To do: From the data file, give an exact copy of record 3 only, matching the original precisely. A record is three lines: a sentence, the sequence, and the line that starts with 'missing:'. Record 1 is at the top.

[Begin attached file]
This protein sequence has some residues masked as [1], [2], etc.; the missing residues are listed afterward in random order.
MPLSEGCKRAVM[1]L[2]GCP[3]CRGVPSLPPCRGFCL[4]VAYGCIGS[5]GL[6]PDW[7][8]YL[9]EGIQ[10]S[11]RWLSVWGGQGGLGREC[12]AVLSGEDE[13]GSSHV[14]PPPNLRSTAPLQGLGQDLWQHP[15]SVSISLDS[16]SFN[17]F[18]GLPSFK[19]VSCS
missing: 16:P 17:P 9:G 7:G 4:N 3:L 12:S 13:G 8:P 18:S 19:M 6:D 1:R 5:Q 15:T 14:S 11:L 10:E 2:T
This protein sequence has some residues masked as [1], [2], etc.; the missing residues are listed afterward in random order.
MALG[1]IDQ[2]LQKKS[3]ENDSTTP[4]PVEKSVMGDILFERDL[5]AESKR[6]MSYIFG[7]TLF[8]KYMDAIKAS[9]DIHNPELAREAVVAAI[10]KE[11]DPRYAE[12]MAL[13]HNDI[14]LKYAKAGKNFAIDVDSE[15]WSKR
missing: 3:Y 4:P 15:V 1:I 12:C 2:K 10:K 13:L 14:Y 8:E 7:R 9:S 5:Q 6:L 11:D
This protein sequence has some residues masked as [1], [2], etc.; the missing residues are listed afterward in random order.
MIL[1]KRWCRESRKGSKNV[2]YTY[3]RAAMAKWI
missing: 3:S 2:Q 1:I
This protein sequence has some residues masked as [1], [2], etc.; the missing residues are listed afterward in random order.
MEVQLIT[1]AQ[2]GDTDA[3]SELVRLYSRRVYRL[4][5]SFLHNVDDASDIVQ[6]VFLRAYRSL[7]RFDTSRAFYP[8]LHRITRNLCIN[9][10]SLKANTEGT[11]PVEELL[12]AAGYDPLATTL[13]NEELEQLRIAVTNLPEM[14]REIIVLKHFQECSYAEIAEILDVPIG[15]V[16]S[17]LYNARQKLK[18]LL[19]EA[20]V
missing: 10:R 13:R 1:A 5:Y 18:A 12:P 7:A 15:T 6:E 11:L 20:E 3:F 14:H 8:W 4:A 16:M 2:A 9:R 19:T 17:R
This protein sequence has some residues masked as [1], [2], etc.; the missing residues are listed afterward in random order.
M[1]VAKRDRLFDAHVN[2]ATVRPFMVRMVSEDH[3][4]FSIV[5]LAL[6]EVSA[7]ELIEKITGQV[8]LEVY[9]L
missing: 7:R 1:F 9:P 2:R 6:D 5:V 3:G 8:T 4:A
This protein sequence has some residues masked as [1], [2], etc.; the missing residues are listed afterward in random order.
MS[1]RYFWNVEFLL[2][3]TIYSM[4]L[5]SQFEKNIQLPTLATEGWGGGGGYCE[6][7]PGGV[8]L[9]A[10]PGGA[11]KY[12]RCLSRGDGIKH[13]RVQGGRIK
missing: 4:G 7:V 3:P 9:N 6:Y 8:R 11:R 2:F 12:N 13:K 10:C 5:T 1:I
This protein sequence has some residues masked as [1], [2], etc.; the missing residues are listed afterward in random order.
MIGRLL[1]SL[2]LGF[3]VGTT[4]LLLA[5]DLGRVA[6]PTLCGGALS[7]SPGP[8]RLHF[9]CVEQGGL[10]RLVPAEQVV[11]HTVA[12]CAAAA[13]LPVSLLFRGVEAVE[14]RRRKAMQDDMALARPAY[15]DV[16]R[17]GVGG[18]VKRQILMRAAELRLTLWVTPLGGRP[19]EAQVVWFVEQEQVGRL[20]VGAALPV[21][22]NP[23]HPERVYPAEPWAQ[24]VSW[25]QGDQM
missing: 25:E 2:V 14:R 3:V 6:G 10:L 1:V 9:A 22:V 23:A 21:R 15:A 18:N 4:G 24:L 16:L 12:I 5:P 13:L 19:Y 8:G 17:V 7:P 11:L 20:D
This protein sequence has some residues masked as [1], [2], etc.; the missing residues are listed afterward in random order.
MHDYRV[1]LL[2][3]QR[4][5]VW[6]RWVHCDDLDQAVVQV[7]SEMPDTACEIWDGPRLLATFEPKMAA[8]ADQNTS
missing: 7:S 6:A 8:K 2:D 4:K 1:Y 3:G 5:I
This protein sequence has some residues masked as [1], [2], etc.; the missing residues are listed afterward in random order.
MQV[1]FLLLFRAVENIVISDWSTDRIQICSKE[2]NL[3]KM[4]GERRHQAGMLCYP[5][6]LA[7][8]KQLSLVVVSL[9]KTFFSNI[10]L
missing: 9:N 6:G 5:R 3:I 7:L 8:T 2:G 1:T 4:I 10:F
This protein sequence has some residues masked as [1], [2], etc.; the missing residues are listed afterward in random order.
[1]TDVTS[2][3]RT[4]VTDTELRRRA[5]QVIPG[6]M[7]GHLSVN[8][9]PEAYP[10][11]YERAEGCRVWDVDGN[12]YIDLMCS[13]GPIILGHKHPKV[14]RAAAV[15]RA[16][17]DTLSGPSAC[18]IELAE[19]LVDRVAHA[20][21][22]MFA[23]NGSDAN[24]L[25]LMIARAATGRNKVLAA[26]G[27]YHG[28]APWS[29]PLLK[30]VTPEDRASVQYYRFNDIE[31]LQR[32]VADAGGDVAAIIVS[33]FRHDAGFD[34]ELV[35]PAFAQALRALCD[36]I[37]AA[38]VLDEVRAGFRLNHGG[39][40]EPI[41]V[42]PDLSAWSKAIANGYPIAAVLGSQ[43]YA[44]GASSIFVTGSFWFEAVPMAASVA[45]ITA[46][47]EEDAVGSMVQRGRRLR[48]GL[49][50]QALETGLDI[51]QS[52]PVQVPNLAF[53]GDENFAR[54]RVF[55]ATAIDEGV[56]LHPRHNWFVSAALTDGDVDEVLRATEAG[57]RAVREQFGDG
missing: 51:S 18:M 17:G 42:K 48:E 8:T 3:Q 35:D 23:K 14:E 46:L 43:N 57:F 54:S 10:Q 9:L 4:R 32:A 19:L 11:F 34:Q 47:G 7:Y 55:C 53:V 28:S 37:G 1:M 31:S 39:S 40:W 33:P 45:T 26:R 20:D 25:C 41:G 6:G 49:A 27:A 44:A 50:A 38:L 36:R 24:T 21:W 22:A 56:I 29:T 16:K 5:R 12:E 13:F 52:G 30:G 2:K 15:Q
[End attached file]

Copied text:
This protein sequence has some residues masked as [1], [2], etc.; the missing residues are listed afterward in random order.
MIL[1]KRWCRESRKGSKNV[2]YTY[3]RAAMAKWI
missing: 3:S 2:Q 1:I